Manhattan's Popular Bryant Park Summer Film Festival
Returns in '98 with a Focus on NYC-themed Classics
by Mark Rabinowitz
On Monday, June 15th, probably as early as 3:30 in the afternoon,
several thousand New Yorkers will begin their weekly trek to a patch
of grass called Bryant Park to lay out their blankets, open their wine,
cheese and baguettes, and jockey for space with their neighbors in
preparation for a couple of hours of classic films in the great outdoors.
June 15th brings the return of a New York institution to Midtown
Manhattan with the first installment of the 6th Annual Bryant Park
Summer Film Festival, a weekly exhibition of classic American film,
this year starring Gary Cooper, Katherine and Audrey Hepburn, Cary Grant,
Jack Lemmon, Jimmy Stewart and Marilyn Monroe in films by directors
George Cukor, Frank Capra and Blake Edwards, among others.
This year's fest is sponsored by HBO and Banana Republic and runs on
Mondays from June 15-August 24. To celebrate the Centennial of the
incorporation of Greater New York (the 5 boroughs became a city in
1898), the 1998 selections all reflect a New York theme. The festival
"kicks" off with the classic 1933 Lloyd Bacon musical "42nd Street,"
with songs by Harry Warden and Al Dubin including "Shuffle Off to
Buffalo" and "You're Getting to be a Habit With Me." This screening will be
preceded by a performance from the cast members of the off-Broadway
"Bryant Park is the place to be on Monday nights in the summer," said
HBO chairman and CEO Jeff Bewkes in a prepared statement, adding, "In
celebration of the Greater New York Centennial this year, we're proud to
show some of the greatest, timeless movies set in New York -- with the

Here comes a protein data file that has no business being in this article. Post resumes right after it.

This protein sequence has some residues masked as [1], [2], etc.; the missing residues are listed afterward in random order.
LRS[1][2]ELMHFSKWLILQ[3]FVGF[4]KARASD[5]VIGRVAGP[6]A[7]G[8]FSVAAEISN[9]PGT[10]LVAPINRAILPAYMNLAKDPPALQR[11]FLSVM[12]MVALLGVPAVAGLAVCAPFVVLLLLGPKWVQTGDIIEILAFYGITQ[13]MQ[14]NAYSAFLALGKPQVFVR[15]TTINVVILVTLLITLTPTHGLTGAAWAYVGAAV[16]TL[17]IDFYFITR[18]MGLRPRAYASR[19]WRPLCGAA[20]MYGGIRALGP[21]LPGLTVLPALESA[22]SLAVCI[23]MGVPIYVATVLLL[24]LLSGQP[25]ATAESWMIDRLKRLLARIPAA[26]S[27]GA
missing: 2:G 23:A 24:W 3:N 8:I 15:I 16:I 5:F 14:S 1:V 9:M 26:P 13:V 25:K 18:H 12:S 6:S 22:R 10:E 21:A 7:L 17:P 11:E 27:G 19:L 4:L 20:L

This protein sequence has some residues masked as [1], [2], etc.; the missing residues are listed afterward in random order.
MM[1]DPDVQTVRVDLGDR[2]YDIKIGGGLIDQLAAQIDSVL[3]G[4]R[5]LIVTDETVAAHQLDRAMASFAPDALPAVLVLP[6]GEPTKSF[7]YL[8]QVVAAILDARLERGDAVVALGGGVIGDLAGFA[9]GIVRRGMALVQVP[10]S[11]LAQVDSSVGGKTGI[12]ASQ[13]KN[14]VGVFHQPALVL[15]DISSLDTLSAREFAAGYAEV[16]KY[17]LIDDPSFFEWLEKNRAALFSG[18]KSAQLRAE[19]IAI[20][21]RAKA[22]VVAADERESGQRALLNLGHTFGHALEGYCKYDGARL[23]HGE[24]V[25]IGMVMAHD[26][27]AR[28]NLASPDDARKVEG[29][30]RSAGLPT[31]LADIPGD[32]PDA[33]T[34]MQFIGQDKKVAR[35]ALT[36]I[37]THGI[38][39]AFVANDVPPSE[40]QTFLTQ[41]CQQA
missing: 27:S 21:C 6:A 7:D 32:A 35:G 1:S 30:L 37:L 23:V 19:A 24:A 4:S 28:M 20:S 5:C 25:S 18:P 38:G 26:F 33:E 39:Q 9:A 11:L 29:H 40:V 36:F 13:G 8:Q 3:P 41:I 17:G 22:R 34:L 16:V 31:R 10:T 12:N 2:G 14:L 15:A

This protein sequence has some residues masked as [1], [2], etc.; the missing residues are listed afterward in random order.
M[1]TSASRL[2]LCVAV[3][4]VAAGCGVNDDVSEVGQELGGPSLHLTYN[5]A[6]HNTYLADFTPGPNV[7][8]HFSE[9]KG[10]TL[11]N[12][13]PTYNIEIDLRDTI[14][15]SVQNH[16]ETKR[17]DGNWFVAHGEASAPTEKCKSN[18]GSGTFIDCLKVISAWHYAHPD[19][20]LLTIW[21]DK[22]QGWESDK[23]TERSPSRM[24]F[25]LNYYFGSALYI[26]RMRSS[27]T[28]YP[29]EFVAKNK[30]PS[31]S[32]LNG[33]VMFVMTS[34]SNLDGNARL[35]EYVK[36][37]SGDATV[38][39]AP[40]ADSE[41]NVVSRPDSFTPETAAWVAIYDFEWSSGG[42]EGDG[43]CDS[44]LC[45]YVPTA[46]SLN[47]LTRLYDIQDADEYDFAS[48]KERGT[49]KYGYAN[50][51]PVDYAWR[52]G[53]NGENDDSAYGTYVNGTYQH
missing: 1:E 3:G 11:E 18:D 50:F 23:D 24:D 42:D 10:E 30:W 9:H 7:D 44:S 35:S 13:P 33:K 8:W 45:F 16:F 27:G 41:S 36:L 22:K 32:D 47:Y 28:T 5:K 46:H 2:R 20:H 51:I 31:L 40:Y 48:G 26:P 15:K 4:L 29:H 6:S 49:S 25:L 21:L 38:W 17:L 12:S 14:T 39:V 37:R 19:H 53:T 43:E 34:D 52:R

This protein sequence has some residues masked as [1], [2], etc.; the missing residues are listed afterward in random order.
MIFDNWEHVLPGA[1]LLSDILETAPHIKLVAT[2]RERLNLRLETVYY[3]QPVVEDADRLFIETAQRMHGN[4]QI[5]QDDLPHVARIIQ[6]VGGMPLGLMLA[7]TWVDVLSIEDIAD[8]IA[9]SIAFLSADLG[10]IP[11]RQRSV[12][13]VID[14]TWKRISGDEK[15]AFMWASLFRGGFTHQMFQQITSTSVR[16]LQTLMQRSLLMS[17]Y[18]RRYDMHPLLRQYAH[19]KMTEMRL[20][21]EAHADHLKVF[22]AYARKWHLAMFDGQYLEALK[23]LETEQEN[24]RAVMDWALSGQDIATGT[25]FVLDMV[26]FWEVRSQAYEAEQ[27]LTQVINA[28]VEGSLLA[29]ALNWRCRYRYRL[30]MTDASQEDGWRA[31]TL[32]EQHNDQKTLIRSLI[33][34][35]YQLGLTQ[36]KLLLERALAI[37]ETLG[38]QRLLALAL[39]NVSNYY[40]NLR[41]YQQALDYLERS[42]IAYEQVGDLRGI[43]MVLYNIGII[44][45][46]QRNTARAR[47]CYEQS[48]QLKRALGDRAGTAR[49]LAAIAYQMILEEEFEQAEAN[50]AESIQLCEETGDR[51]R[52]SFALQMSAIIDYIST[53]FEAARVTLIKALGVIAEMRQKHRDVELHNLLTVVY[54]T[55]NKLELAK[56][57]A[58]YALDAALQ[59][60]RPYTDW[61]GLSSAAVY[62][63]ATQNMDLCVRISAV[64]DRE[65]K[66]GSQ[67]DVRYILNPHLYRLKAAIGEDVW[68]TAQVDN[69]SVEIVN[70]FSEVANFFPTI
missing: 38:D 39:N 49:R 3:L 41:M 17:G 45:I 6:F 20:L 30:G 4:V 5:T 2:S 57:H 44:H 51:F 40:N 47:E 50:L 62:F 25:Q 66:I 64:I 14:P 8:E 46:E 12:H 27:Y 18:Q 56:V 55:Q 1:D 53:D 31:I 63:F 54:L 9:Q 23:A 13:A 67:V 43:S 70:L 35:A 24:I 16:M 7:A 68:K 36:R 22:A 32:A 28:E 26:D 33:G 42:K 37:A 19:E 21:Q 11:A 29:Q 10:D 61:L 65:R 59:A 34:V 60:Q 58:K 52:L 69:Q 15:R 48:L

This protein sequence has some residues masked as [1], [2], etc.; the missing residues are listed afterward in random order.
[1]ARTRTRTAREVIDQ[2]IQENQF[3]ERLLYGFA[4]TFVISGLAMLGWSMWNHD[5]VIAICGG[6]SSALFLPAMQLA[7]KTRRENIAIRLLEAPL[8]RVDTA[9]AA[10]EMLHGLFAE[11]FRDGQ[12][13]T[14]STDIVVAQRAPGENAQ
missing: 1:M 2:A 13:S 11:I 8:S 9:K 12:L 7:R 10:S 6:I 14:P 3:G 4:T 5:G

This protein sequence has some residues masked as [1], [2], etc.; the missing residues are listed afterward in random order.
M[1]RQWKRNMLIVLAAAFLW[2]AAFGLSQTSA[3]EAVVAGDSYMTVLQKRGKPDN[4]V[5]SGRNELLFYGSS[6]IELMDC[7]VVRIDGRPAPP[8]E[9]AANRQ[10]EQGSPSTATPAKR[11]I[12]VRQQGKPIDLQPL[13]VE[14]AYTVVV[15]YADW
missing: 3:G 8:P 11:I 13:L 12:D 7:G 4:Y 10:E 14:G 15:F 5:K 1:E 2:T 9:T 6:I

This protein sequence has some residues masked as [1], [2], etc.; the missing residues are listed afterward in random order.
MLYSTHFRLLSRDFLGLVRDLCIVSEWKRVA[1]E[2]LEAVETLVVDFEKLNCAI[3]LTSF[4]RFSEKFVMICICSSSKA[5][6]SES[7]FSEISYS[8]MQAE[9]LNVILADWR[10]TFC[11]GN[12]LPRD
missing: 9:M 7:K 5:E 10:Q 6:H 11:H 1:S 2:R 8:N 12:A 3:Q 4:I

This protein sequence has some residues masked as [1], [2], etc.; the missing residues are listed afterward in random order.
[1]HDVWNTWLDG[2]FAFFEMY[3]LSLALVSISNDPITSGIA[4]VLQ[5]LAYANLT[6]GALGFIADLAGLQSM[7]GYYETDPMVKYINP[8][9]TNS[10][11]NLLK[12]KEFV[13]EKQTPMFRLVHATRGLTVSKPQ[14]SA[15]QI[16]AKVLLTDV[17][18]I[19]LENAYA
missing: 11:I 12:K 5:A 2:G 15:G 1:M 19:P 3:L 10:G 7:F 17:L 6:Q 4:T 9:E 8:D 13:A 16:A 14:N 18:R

skyline as a backdrop." The festival continues on June 22nd with a
showing of the 1957 Twentieth Century Fox film, "An Affair to Remember."
Cary Grant and Deborah Kerr star in this timeless romance that inspired
scenes in films like "Sleepless in Seattle" and even an entire mediocre
1994 remake, "Love Affair," starring Warren Beatty and Annette Benning.
(The latter film has little to offer, but does enable the viewer to
watch a spirited Katherine Hepburn say "fuck" in her last big screen
July 6th features the 1936 Frank Capra comedy, "Mr. Deeds Goes to Town,"
starring Gary Cooper, Jean Arthur and Lionel Stander (Max from "Hart to
Hart"), while July 13th's program features a 1938 George Cukor screwball
comedy, "Holiday," starring Cary Grant and Katherine Hepburn. (She
doesn't swear in this one!) The comedies continue on July 20th when
Marilyn Monroe, Betty "Million Dollar Legs" Grable and Lauren Bacall hit
the Big Apple on the hunt for rich husbands. William Powell co-stars.
July 27th's entry in the fest is Elia Kazan's directorial debut, 1945's
"A Tree Grows In Brooklyn," starring Dorothy McGuire, Joan Blondell,
James Dunn, Lloyd Nolan, and Peggy Ann Garner. Jack Lemmon's big screen
debut, 1954's "It Should Happen To You" screens on August 3rd. This
second Cukor film in the fest stars Judy Holliday as a young woman who
will do a lot to see her name in lights in New York...like rent
billboard space in Columbus Circle. The film also stars Peter Lawford.
Jack Lemmon is back in August 10th's "Bell, Book and Candle," a 1958
comedy starring Jimmy Stewart as a New York book publisher enchanted,
literally, by the most beguiling witch on film, Kim Novak. Co-starring
Lemmon, Hermione Gingold and Elsa Lanchester as Novak's witch family and
Ernie Kovacs as a skeptical "expert" on witches.
August 17th's entry is "Stage Door," a comedy/drama starring Katherine
Hepburn, Eve Arden, Lucille Ball, Adolphe Menjou and Ginger Rogers, and
the series rounds out with Blake Edwards' classic 1961 film, "Breakfast
at Tiffany's" the following week. The film stars Audrey Hepburn and
George Peppard in a film that spawned theme parties and hundreds of
pet felines named "Cat." Moon River indeed.
[For festival information and raindates, call 212-512-5700.]